- Constructions of legitimacy: the Charles Taylor trial
- International Journal of Transitional Justice
- Volume | Issue number
- 6 | 2
- Pages (from-to)
- Document type
- Faculty of Social and Behavioural Sciences (FMG)
- Amsterdam Institute for Social Science Research (AISSR)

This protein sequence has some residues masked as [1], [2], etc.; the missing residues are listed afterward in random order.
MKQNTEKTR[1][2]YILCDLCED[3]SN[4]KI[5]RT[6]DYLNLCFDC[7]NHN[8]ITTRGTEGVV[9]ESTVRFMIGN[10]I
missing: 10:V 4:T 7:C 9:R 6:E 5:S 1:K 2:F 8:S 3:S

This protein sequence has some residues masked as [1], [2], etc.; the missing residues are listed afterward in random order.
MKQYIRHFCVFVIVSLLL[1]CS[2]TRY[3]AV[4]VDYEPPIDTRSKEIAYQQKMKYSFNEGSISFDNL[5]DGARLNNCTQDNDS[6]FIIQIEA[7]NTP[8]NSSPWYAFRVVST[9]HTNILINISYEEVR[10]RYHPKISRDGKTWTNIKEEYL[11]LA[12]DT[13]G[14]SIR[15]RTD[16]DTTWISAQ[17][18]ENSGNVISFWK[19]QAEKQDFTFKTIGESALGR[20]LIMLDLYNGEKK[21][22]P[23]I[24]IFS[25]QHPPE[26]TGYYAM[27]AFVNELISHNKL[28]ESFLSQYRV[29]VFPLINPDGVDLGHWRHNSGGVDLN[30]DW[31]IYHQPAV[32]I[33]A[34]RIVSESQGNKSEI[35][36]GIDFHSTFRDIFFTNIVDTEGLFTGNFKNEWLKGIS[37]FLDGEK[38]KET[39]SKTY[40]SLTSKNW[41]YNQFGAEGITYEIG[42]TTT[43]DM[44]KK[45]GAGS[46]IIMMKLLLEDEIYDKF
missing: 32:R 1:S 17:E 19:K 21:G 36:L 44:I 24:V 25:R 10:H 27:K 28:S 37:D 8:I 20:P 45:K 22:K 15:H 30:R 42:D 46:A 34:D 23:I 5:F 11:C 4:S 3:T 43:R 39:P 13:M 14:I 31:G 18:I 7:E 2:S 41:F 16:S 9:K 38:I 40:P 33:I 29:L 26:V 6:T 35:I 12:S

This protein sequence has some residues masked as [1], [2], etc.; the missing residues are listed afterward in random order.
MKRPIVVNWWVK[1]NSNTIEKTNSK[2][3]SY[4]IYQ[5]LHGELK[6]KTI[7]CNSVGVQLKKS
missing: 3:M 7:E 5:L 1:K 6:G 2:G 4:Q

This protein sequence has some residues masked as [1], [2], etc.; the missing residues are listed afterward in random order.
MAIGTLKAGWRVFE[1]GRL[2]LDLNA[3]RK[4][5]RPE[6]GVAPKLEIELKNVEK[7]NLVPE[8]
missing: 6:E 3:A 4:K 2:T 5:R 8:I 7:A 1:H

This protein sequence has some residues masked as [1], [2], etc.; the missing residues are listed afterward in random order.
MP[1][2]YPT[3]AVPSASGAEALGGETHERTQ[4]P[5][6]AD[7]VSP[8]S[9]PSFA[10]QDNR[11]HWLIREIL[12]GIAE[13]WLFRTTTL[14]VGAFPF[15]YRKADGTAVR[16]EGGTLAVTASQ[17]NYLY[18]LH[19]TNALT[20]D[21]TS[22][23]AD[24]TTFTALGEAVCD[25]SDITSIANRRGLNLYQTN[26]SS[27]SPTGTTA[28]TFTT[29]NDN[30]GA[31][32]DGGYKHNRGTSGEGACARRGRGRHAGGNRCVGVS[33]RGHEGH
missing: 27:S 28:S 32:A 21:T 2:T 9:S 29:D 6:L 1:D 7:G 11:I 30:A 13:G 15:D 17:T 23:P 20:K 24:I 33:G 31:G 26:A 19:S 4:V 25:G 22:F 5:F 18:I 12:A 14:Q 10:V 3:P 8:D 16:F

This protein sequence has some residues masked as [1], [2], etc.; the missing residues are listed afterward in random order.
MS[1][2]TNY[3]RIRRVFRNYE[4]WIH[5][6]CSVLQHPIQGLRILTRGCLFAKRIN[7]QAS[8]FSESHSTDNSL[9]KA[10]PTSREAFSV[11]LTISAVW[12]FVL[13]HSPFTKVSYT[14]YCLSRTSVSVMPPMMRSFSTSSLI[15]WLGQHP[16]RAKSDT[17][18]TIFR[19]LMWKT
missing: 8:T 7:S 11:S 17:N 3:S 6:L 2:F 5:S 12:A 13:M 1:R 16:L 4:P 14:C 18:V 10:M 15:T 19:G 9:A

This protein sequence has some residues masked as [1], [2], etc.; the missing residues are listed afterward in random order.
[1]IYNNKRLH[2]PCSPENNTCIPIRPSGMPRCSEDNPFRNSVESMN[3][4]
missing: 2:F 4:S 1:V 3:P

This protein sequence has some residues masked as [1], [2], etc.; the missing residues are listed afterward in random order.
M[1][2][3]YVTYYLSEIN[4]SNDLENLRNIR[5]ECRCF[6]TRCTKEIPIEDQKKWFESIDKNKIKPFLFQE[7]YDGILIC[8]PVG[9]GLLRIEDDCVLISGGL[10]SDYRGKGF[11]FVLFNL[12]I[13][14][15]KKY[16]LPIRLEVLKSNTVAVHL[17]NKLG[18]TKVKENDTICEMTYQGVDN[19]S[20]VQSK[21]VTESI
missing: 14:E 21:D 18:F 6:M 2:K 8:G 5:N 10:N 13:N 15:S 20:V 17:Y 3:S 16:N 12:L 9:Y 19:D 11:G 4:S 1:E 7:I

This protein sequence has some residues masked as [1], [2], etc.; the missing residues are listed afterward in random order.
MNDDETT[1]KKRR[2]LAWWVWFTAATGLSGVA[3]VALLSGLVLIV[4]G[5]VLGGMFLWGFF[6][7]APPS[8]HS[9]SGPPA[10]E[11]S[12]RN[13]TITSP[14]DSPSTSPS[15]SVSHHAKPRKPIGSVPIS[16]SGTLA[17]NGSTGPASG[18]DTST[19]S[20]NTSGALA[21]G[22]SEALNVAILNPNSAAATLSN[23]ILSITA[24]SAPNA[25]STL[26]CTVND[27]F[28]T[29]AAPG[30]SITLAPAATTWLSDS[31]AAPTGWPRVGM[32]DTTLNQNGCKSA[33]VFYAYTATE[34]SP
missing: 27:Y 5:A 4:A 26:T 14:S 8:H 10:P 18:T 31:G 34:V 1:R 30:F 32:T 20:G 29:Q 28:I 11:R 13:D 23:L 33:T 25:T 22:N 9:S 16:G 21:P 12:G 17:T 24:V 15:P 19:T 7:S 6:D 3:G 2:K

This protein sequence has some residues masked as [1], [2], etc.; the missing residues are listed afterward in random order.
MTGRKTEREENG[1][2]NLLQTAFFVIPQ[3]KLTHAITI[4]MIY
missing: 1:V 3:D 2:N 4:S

This article examines the discourses of the prosecution and the defence in the case of Charles Taylor before the Special Court for Sierra Leone. It contributes to current debates about the legitimacy and utility of international criminal justice, which have tended to neglect the examination of actual trials, and particularly the role of the defence. We draw on the legal doctrine of ‘expressivism’ to theorize the connection between normative legitimacy, actual support and the utility of international criminal justice as dynamic and partly determined in court. We conclude that the Taylor trial demonstrates three interrelated obstacles to the fulfilment of the expressivist promise: that a tension between criminal proceedings against a single person and truth telling about mass violence necessarily exists; that discourses do not appeal to all audiences equally, and that those which appeal to western audiences are likely to be privileged; and that these weaknesses will usually be exposed and exploited by the defence, weakening the legitimacy of case and court. In order to develop expressivism as an empirical theory, the elements of the actors, the audiences and the stage in the posited ‘courtroom drama’ require further research.
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